Whoever gets inflation right will hold the key to the winning asset pick.
Everyone talks about bottlenecks, but no one explains why they have occurred, much less “bottlenecks” to say how long they can last.
But you have to get wet, because it is a fundamental question when it comes to predicting what the level of inflation may be in the medium term, which is the mother of all battles when it comes to investing now in the financial markets. Whoever gets inflation right will hold the key to the winning asset pick, which is what defines the result of a portfolio of funds. Much more than the selection of managers.
If inflation is going to remain high for a long time, certain assets will perform better. Some will even greatly benefit from your presence. If we go back to the pre-pandemic situation, others will work just fine. The difference can be abysmal.
I will explain bottlenecks with an example: imagine you have a business that has been closed during the lockdown. Of course, he does not have a warehouse full of products, since he does not know what the demand will be when the reopening takes place. And more when the majority of economists, analysts, tweeters and influencers they tell him that after the pandemic the real crisis will come (forgetting that we have indebted the next generations up to their eyebrows precisely to avoid it and that the central banks have watered the money system as an antidote).
In the case of a small business, it is easy to adapt if you see that people go out to the streets willing to spend and consume. But imagine when this happens in a mining operation in an emerging country -or directly underdeveloped- that has had to close due to Covid. And the vaccines haven’t even arrived yet. A mining operation is not started just like that. And less in those circumstances. The manufacturing rate of a large factory is not doubled, nor are ships chartered that have been stranded for months, etc., etc.
Whoever gets inflation right will have the key to finding the winning asset selection, which is what defines the result of a portfolio of funds
Also, it is a vicious circle. When merchants or large car manufacturers -or computers, or whatever- see that there are supply problems, they get nervous and buy anywhere and at any price. Not just anyone, but are willing to pay much more. They will see later if they pass it on to the client. The fact is that a certain panic is generated at not being able to meet the demand. And so we have the bottleneck and the inflation it generates.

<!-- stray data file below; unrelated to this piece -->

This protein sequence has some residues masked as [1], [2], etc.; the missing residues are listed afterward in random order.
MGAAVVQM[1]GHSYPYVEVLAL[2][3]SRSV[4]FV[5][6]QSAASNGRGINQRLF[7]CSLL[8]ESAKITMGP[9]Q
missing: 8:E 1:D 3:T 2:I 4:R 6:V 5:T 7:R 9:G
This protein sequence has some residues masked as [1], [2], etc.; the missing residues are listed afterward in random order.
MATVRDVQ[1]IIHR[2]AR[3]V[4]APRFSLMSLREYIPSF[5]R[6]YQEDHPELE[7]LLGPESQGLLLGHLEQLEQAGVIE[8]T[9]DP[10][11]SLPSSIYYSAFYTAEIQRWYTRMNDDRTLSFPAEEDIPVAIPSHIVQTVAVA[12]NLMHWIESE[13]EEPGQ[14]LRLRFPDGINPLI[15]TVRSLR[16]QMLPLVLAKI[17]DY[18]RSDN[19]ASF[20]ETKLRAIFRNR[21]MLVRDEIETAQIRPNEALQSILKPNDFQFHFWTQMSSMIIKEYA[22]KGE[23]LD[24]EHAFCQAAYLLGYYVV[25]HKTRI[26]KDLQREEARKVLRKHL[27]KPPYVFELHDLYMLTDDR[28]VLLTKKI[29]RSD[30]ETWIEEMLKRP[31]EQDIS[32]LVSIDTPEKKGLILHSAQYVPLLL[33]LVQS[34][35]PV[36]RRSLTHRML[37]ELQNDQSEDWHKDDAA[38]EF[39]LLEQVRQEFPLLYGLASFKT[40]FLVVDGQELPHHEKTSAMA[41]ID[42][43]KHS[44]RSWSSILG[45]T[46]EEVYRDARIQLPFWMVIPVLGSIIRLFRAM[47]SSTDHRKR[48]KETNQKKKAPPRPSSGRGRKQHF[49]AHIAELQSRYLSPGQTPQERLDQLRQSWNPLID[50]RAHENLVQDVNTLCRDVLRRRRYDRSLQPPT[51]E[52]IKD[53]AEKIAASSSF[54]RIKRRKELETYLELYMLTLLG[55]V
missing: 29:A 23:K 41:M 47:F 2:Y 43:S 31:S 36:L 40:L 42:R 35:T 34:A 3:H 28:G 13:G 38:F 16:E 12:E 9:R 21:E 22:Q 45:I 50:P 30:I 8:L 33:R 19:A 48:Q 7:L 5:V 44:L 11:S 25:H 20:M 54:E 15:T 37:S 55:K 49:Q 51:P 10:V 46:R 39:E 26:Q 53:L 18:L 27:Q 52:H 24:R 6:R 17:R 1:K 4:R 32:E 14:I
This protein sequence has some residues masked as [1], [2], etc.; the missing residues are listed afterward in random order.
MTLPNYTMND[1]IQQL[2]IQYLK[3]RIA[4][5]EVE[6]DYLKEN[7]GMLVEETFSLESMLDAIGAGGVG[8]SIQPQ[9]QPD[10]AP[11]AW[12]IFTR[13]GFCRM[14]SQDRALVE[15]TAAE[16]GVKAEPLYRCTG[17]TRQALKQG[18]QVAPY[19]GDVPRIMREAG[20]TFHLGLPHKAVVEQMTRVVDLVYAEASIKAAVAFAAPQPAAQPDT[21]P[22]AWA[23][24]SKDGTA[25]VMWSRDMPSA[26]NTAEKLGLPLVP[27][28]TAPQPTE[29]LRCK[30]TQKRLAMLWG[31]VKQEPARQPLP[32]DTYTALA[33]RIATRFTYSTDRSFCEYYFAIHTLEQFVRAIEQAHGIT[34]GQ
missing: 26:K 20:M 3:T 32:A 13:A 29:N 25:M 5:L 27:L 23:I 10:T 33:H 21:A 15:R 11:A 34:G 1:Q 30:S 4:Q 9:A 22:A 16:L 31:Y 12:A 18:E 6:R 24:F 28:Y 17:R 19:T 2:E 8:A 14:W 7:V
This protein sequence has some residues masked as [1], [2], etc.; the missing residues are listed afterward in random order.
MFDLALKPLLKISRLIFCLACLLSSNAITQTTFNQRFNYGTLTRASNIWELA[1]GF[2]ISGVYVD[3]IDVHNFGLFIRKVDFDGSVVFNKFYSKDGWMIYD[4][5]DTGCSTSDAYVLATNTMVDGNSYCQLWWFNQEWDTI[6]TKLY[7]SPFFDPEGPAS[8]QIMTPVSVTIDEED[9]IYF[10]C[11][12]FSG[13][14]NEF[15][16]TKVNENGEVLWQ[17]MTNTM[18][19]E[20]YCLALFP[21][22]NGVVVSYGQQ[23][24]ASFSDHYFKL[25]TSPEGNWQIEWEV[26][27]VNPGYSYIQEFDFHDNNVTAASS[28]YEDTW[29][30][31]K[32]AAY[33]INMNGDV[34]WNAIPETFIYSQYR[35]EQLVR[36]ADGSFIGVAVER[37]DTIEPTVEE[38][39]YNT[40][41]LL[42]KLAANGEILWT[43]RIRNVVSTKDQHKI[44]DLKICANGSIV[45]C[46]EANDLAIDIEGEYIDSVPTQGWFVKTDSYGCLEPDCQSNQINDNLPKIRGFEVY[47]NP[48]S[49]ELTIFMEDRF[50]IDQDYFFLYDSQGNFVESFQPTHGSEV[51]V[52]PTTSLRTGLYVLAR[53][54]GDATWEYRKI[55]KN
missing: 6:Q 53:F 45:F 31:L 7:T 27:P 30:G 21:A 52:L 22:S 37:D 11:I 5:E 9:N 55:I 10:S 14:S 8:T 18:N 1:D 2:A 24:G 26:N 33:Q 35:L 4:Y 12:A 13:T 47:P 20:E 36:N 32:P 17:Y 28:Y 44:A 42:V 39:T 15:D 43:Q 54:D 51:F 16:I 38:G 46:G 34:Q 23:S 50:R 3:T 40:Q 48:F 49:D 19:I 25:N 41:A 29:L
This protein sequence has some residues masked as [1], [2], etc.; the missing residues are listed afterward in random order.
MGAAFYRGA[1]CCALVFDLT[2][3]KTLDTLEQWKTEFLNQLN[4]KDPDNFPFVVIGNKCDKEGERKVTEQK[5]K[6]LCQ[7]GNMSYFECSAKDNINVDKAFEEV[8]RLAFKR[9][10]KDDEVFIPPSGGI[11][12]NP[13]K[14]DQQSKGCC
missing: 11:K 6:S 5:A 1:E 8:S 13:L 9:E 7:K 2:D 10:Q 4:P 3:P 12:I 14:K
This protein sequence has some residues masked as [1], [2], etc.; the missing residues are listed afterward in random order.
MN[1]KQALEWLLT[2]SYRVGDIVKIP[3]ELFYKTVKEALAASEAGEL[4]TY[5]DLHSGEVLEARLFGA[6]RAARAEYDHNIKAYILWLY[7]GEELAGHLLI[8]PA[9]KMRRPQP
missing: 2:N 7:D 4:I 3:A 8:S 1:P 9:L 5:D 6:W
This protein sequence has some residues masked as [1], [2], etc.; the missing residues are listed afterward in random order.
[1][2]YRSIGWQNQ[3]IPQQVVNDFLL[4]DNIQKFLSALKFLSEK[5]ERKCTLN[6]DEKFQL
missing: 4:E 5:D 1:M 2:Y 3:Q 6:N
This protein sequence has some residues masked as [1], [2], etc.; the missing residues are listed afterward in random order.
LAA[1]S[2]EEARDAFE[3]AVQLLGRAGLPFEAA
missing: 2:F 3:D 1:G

Clarified this, let’s go with the predictions. The first is that just as the law of supply and demand works to increase prices, it also works to balance supply and demand. In a market economy, when someone wants something and is willing to pay for it, the offer ends up arising. Another thing is the price.
When will equilibrium occur? It is impossible to predict. It is necessary to follow the evolution of the prices of the different components and the advanced economic indicators that affect these products. For example, see how the traffic jams are going in the North American, Chinese or European ports. It is about monitoring the situation –and the prices– of the production and distribution chain in each of its links.
Although there will be a break-even point, current energy prices are the result of a structural decision that will take a long time and cost money
This goes for many things, not so much for energy prices. Although there will be a balance point, current energy prices are the result of a structural decision – the energy transition – that will take a long time and cost money.
What seems clear is that even if we solve the bottlenecks, inflation will be much higher than it was before the pandemic. Although the growth generated for the next two years is of somewhat artificial origin, the result of the mix of monetary and economic stimulus, it will be significant growth.
It does not have to imply high inflation, we will see, but wage pressure is more evident every day, which will be added to the cost of the energy transition. In addition, inflation has a lot to do with sociology: once it is inserted into the minds of consumers, it feeds back.
For investors the conclusion is easy: in the coming months the issue of inflation will continue to be the key to the evolution of the markets and we must know how to handle it. You have to know which assets and sectors benefit from each level of inflation. Because in this the nuances are important: little is not the same as a lot or a lot of inflation.
And in all inflationary scenarios – little, a lot or half a pensioner – you have to avoid bonds and medium- and long-term fixed-income funds like the plague. I said it on May 4 from these same pages, and you see. We call that strategy “The Great Rotation”. Now I insist on it, because the rotation has not ended. It’s probably just started.
*** Víctor Alvargonzález is an independent financial advisor and founding partner of Nextep Finance